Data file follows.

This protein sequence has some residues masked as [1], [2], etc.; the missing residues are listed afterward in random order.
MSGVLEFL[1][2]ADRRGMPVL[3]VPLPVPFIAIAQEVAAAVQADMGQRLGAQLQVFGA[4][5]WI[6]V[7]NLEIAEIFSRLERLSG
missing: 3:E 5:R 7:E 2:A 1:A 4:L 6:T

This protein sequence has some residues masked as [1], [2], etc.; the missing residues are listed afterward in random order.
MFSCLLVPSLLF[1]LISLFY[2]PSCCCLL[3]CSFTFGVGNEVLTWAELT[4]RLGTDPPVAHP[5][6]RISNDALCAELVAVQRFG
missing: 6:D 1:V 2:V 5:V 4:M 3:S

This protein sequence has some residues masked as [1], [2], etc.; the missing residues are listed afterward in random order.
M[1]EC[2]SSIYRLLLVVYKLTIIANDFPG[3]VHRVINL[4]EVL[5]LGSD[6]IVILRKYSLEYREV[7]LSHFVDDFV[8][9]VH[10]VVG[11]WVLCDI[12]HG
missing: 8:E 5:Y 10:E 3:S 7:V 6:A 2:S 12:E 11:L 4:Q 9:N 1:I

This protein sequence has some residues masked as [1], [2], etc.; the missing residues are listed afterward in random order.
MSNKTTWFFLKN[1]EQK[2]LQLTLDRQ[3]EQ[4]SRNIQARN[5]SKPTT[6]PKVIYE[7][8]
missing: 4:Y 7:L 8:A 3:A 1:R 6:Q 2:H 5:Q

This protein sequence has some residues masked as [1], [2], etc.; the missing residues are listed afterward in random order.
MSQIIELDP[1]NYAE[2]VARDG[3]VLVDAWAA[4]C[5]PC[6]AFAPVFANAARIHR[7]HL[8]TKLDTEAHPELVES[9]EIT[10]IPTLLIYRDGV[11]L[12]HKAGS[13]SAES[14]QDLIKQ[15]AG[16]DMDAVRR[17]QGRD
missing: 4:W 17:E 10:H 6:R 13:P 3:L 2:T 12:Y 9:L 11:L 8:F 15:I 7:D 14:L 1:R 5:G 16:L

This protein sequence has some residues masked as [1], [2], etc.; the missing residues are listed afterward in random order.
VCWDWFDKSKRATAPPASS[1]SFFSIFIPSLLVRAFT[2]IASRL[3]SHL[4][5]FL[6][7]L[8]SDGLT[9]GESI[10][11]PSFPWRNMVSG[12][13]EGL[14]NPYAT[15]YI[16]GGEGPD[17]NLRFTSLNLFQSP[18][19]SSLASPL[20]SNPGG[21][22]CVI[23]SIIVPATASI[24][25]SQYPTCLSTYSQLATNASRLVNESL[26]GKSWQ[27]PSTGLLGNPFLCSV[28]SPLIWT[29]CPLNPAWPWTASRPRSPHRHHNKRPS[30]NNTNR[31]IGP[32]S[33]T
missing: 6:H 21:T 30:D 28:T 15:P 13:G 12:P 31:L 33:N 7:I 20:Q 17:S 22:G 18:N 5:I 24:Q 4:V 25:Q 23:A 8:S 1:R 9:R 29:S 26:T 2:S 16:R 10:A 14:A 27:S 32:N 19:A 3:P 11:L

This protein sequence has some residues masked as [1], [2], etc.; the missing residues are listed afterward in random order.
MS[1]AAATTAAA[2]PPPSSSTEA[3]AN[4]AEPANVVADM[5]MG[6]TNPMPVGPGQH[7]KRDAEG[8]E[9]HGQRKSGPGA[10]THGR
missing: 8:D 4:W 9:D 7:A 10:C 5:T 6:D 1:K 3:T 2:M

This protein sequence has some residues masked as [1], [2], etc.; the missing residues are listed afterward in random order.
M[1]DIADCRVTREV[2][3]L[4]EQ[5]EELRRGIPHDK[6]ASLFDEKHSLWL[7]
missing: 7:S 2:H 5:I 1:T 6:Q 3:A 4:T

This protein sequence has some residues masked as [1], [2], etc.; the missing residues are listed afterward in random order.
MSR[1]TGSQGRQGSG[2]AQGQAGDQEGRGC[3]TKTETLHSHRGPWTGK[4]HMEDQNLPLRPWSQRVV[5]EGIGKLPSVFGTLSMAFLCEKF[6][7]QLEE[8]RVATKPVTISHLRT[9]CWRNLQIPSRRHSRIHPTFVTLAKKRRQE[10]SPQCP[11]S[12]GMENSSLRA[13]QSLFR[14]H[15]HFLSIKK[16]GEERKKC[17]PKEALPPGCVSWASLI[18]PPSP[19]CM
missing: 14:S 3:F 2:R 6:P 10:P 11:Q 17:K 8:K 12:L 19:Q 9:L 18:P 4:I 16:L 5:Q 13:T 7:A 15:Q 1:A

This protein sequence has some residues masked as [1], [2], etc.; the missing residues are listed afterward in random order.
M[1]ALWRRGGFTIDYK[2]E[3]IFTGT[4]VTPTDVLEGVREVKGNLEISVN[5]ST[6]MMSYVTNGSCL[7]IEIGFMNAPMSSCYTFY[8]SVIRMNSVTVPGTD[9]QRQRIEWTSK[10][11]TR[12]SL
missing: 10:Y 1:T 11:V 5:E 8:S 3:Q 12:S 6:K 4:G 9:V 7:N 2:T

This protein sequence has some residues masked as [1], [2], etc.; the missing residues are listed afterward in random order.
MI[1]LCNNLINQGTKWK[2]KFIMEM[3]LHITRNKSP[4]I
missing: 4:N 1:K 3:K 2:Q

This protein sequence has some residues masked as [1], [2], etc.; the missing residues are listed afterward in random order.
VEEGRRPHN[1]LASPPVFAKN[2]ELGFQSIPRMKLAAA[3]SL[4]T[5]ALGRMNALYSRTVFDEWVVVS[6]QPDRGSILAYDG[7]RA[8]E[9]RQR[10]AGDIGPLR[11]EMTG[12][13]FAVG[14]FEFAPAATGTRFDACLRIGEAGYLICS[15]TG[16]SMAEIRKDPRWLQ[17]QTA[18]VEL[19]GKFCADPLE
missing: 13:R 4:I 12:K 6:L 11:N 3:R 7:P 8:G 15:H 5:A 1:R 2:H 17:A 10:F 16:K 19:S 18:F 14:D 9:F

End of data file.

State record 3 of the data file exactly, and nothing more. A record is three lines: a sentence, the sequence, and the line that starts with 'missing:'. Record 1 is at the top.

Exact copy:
This protein sequence has some residues masked as [1], [2], etc.; the missing residues are listed afterward in random order.
M[1]EC[2]SSIYRLLLVVYKLTIIANDFPG[3]VHRVINL[4]EVL[5]LGSD[6]IVILRKYSLEYREV[7]LSHFVDDFV[8][9]VH[10]VVG[11]WVLCDI[12]HG
missing: 8:E 5:Y 10:E 3:S 7:V 6:A 2:S 12:E 11:L 4:Q 9:N 1:I